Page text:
Re: Ole Nydahl and Diamond Way Buddhism
Date: April 20, 2015 01:10PM
> If the Dharma requires us to check out our
> teachers before we take them seriously who can we
> blame if we don't check them out and they are not
Corboy, above is the post I was responding to, but failed to quote.
I disagree that one has to get involved in the sangha extensively (retreats, workshops, and other events for which one must pay) in order to check out the teacher. One can go to the weekly Sunday teachings at the local Dharma center, which are free. One can observe the teacher and the students' behavior over a few weeks. One can note whether the Dharma literature available is all by one author, and reading other authors is discouraged, or whether a variety of sources are represented in the books available. One can observe the general vibe of the group, and group dynamics.
And one can also do online research on the teacher and the sect the teacher represents. One can ask other Dharma friends, if one has any, about the teacher and sect.
However, I do think that the Dalai Lama's recommendation to check out the teacher thoroughly before surrendering one's trust to him/her, while necessary, is a bit of a cop-out. There needs to be accountability in the system somewhere, and there is none. Some retreat centers and sanghas now have the teachers sign a contract requiring ethical behavior, and in retreat, students also have to sign contracts. Strict guidelines are posted. But that's a small percentage of sanghas. I wish it were a growing movement, but I haven't heard that it is.
Also, the Dalai Lama comes from a very different culture. He says he denounced his own teacher, the corrupt Reting regent, when the DL was in his teens in Tibet. He says we should go public when there are egregious abuses. But the DL and other Tibetans didn't need to worry about libel laws.
Also, it's easy for Tibetans in Tibet or India to go to the local Teahouse and pick up all the local gossip about this or that yogi or monk. A board member of an Australian sangha whose teacher had several affairs with students, throwing the sangha into crisis, went to Dharamsala to find out what the opinions were there of their teacher, and was shocked to find out that he was not well-respected at all. People said he didn't really know the scriptures, and wasn't at all qualified to teach. So he had presented himself to the Australian community falsely. Of course, it didn't occur to anyone when he first arrived that such a step would be necessary, and how many people have the wherewithall to go to Dharamsala? Also, the community (in Canberra) put up a website about their experience, denouncing the teacher. But they received a message from someone in the same sect, threatening a lawsuit. (Even though the teacher had confessed and apologized, more or less, and higher-ups in that sect had gotten involved.) So they took down the website eventually.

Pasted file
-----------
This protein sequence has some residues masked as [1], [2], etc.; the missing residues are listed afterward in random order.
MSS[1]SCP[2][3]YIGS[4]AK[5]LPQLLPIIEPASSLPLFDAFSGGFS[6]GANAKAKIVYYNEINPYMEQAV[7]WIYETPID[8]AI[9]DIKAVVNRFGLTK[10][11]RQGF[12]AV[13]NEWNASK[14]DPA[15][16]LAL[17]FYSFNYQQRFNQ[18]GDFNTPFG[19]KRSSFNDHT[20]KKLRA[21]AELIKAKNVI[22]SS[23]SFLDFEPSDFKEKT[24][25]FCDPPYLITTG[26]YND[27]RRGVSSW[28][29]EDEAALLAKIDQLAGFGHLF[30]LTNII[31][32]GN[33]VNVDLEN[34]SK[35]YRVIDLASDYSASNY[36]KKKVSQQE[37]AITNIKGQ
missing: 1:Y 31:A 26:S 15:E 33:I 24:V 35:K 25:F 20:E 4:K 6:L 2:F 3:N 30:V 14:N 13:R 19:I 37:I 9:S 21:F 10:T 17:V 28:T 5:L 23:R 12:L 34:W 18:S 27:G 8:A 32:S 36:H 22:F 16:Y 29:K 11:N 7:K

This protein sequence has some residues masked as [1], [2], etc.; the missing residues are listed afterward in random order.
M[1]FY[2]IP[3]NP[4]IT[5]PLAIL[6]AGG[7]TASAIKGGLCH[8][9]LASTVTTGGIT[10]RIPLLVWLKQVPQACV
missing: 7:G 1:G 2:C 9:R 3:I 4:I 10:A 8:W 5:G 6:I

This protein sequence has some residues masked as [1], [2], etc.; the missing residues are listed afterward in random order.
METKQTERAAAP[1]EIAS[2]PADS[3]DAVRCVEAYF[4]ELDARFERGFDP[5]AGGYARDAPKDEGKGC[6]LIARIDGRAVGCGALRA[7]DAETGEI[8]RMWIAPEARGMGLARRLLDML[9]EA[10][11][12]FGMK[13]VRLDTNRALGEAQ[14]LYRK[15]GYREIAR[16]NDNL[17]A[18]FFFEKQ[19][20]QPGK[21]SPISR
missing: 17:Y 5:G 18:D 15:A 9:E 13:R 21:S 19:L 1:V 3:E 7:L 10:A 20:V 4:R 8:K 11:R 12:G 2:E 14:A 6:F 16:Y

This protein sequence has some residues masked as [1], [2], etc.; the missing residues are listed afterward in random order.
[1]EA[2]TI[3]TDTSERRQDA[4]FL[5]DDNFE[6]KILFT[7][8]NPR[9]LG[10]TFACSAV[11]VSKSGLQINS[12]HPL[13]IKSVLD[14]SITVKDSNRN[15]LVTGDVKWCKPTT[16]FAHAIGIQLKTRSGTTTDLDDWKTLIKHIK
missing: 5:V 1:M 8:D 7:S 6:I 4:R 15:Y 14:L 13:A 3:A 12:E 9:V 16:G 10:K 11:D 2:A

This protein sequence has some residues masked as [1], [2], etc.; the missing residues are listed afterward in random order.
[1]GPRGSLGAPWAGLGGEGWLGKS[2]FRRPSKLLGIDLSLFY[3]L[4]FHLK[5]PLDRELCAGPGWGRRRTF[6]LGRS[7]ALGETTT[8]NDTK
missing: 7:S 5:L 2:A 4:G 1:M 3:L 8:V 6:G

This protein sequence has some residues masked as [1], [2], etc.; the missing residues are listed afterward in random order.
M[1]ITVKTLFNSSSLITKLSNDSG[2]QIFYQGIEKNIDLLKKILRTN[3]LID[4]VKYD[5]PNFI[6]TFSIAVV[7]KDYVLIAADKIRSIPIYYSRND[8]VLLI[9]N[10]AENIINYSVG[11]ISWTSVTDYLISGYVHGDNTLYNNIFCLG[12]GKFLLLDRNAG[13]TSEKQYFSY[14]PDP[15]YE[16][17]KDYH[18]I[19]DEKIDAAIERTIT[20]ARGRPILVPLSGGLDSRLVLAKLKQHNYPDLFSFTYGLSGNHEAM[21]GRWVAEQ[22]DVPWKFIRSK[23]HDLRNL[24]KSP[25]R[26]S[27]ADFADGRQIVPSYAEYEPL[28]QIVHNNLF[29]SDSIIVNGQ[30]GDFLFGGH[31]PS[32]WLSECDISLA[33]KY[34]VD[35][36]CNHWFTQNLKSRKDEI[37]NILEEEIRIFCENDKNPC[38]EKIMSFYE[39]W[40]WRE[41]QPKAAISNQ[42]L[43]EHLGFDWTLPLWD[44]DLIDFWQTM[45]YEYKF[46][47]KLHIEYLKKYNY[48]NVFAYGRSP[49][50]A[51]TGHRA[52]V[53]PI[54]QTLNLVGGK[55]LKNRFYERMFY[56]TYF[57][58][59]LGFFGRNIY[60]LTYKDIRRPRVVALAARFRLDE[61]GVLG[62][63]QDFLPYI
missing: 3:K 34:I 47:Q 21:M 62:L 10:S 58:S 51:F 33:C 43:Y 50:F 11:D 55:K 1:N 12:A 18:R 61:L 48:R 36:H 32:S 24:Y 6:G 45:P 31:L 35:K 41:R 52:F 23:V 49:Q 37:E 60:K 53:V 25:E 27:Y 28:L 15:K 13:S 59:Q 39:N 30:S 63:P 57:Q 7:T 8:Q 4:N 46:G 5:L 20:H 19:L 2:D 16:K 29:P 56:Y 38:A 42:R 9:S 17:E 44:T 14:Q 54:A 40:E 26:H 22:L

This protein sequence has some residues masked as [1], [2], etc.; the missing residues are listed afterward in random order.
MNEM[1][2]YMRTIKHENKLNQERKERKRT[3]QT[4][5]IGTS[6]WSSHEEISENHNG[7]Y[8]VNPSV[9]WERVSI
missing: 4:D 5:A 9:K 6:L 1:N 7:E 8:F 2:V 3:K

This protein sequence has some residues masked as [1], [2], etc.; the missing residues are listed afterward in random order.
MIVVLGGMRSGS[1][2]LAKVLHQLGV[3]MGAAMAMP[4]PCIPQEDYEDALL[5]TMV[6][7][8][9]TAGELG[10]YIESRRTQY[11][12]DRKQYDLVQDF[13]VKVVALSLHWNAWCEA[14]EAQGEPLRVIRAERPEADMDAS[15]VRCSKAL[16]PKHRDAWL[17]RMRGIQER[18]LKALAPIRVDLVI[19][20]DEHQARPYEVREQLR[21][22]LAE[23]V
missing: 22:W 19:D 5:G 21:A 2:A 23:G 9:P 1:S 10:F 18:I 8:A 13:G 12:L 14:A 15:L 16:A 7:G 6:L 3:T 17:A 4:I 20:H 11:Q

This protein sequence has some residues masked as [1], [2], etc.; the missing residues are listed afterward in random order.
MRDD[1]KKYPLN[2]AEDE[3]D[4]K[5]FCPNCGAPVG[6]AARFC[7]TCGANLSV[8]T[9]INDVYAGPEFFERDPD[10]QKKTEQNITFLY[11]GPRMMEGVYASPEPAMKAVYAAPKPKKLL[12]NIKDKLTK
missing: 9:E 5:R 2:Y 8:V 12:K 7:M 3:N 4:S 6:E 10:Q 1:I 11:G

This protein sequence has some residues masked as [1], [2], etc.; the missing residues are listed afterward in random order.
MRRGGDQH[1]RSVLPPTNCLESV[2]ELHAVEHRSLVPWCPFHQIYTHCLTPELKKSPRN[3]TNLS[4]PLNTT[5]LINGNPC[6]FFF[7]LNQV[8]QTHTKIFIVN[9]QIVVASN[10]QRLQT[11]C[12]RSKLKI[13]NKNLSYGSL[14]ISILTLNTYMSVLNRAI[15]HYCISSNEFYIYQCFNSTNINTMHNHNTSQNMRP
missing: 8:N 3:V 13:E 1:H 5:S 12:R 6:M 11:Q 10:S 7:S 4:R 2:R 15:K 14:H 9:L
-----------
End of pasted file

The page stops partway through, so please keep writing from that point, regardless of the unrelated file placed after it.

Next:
So in view of all this, it's difficult to thoroughly check out the teacher, though not impossible in some instances, thanks to this site, and a few blogs around the internet discussing issues in Buddhism.
Also, it's pretty easy to notice flirtatiousness on the part of some teachers, or a tendency towards manipulation or emotional/verbal abuse, or teachings that seem suspicious or not in keeping with one's understanding of Buddhism. The teacher at one sangha in the US required everyone to disrobe and go nude for the whole weekend retreat. Everyone went along with it, because they'd been taught that Buddhism was about "doing what you were told", without question. Surrendering to the teacher's authority, and believing he has everyone's best interests at heart. NO, NO, NO! If a teacher says they're a representative of the Buddha and the "Holy Dharma", and therefore should be revered, trusted, and treated with utmost devotion, RUN! If the teacher justifies his mental abuse of sangha members by saying this is part of the process of "destroying the ego", find another group. Rudeness, belittling, verbal abuse and other psychological tactics of domination are not "teachings". This is not Dharma.